However, it is a bit different in reality. Usually the equivalent of FormationController would be the commander, which is placed not in the center of the formation, but usually on front left. Each formation member on the front row would try to follow the one directly in his left, while others would follow the one directly in front of each. When the formation is rotating, every member would not rotate unless the guy in front of him is turning.

If you want to check how this behavior look in-game, say you have 10 soldiers. Set Soldier 1 to Guard Soldier 2, Soldier 2 to Guard Soldier 3, and so forth until Soldier 9 is set to Guard Soldier 10. Then move Soldier 10 anywhere, and see how the other units behaved. This is how a column formation is supposed to be moving in real life, only they stand closer of course. My suggestion is that we keep the current Formation.js behavior on the front row, while the second and so on rows using this 'guarding' method to follow the first row units.

When some members are leaving the formation, each member that left would first check the front and move forward if his front is empty, and otherwise check the left and move if empty, otherwise stay put. So there would not be too much shifting because the formation is adapted to existing formation members and their positions, not recreated from scratch. MoveMembersIntoFormation function in Formation.js might need to be revised like this.

Hopefully I have time in the weekend to check on this further.

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I tried to raise the turn rate in template_formation, to an'impossibly high value, and I think the turns are (just a slight bit) better. Anyway, for stronger turns I still think that recomputing the whole formation would be better.

I also tried recreating a formation with guard command to back soldiers, but predictabily, it was impossible to make anything passable. I was surprised to find out that guarding units move somehow erratically: sometimes those who are expected to move first, only move after those behind them, sometimes they stop too early, only to make a few more steps after a brief pause.

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To slow down the turn rate you want to set it to smaller numbers. I tried out 0.5 and I think it is a marked improvement.

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On 30/06/2021 at 1:21 AM, ChronA said:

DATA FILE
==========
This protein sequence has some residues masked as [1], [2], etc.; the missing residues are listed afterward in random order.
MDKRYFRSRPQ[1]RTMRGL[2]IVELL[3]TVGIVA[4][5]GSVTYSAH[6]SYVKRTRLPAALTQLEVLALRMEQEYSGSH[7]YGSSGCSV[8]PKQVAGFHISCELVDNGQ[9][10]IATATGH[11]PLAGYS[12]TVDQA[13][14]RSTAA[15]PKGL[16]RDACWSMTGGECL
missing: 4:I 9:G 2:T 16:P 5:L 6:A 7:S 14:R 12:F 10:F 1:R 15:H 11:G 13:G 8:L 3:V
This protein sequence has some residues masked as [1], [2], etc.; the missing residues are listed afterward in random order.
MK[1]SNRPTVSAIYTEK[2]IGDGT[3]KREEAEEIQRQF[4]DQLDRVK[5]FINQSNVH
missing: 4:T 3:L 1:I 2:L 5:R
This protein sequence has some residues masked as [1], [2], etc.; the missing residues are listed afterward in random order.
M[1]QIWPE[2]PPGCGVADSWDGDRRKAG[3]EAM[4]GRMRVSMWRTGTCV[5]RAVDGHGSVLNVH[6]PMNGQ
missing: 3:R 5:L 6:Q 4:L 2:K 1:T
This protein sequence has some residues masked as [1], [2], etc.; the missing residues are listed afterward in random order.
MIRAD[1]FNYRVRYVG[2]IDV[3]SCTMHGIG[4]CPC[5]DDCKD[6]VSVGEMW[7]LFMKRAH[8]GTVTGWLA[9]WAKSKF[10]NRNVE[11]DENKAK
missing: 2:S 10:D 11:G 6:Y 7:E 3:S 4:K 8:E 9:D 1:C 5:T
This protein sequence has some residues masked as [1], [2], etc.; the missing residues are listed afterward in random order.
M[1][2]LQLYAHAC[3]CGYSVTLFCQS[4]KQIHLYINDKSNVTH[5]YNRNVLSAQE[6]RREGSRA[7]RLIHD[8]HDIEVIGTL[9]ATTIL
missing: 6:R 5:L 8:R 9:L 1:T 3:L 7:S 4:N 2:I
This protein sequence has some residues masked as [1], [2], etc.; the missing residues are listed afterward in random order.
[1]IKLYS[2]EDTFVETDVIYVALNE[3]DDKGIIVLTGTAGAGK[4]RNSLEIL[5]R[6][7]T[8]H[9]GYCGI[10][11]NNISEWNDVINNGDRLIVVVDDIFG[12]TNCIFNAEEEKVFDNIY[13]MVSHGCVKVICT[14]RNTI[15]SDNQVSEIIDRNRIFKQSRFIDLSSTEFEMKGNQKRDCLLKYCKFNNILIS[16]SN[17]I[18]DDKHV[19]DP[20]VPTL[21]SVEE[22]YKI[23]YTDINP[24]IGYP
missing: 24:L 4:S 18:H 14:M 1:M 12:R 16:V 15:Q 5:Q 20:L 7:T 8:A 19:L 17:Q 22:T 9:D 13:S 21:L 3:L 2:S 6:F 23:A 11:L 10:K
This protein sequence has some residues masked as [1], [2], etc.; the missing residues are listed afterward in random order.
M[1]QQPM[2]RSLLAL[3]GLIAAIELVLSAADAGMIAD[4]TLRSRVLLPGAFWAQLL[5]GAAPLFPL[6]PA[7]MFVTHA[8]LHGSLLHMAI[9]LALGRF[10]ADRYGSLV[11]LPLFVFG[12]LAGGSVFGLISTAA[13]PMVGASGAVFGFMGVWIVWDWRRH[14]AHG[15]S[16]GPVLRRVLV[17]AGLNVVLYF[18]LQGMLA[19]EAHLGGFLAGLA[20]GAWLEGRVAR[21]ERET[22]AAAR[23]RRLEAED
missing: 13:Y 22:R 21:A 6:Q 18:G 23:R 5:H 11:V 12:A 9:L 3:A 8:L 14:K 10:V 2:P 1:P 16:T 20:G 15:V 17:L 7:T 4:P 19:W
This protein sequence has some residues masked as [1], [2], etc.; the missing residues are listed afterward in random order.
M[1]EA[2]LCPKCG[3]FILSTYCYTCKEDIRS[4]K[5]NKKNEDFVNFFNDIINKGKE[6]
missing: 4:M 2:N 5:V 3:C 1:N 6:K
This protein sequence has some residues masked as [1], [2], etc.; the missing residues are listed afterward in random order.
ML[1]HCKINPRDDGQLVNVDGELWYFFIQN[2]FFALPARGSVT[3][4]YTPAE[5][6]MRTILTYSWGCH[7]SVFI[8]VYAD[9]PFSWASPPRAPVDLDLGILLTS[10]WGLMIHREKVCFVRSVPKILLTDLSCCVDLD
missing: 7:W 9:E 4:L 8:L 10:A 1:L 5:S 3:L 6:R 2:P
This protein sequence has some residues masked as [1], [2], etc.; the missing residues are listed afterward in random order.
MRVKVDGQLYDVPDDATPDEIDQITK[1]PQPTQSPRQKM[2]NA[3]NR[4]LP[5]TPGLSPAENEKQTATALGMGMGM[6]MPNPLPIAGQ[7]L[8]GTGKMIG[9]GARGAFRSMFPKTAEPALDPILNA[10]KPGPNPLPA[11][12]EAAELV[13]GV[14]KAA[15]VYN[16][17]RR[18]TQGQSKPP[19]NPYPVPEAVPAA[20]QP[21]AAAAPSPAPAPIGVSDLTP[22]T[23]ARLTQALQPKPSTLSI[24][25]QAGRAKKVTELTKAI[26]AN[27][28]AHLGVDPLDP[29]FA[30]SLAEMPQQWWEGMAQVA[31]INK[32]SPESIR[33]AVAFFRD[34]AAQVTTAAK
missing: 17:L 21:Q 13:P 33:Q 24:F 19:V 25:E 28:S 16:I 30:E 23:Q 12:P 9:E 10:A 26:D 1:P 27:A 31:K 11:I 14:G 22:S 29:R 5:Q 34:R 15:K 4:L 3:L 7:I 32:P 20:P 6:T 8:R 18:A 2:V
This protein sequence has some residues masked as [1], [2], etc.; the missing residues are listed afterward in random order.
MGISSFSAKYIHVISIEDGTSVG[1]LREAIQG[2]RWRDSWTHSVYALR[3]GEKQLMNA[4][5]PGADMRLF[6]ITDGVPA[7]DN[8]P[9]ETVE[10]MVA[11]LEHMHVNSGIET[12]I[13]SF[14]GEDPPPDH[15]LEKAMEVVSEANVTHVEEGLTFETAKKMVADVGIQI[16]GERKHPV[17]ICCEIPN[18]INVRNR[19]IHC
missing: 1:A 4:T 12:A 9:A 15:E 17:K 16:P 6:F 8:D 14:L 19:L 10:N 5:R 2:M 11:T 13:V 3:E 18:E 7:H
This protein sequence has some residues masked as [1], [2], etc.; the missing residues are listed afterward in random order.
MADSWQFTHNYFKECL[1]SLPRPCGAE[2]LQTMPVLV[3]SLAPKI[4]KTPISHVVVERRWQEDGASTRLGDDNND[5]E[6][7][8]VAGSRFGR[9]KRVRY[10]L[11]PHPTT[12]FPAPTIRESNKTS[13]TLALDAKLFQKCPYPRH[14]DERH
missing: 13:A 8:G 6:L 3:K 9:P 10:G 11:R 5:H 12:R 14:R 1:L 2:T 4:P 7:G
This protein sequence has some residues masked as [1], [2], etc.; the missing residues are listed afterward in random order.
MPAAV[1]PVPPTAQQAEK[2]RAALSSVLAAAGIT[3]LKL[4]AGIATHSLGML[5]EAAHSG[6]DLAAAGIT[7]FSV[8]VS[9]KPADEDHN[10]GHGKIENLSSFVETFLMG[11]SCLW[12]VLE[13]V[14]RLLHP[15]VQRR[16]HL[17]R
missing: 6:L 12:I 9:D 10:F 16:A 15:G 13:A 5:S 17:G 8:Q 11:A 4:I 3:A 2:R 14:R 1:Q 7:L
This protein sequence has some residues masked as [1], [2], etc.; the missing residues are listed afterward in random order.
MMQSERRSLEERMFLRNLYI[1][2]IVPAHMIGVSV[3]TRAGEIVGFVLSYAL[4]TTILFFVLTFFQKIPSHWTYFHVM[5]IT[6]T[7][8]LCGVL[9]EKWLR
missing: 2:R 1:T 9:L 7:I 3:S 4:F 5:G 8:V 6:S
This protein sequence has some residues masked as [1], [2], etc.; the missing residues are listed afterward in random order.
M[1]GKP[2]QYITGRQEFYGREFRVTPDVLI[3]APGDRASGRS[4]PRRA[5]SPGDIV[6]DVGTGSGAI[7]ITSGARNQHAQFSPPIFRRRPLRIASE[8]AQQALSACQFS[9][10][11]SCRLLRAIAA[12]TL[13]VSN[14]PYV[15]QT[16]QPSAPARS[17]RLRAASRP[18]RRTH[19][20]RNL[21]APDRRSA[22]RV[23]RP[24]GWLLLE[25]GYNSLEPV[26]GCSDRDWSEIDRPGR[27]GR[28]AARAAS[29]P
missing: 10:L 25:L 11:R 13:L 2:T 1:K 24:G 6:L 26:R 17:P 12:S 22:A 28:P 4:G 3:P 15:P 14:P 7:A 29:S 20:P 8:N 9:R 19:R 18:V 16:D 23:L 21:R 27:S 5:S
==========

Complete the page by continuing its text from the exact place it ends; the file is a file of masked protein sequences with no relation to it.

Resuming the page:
To slow down the turn rate you want to set it to smaller numbers. I tried out 0.5 and I think it is a marked improvement.

yeah, unless you actually want to use formations.

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In terms of historical authenticity, formations should not be maneuverable, durable things. They took tremendous coordination to form and maintain, and that placed strict limitations on the kind of terrains and situations they could be used in, which in turn shaped all the basic tactics and theory of ancient warfare.

When I made my last post, I was actually going to suggest that formations should be programmed to just break any time they try to make a turn of more than 30 degrees or so, just to add more tactical complexity the their use. (But I was feeling lazy, and I don't think it would have added much to the discussion compared to the idea of just slowing the turn rate.)

I do not dispute that reducing the turn rate or persistence of formations would make them unusable in 0 AD as it currently exists. However that's only because 0 AD fails so miserably at simulating some of the basic dynamics of ancient warfare. Without those simulation improvements there is really no point in having formations. They don't meaningfully interact with any other game systems. (Contrast AoE2, where they are at least used for micro against splash damage sources.)

Now that pathfinding is working better, there is no need to keep carrying the crutch of formations just out of habit. Or if you do want to keep it, its time to add new elements to the game that will make it interesting and useful.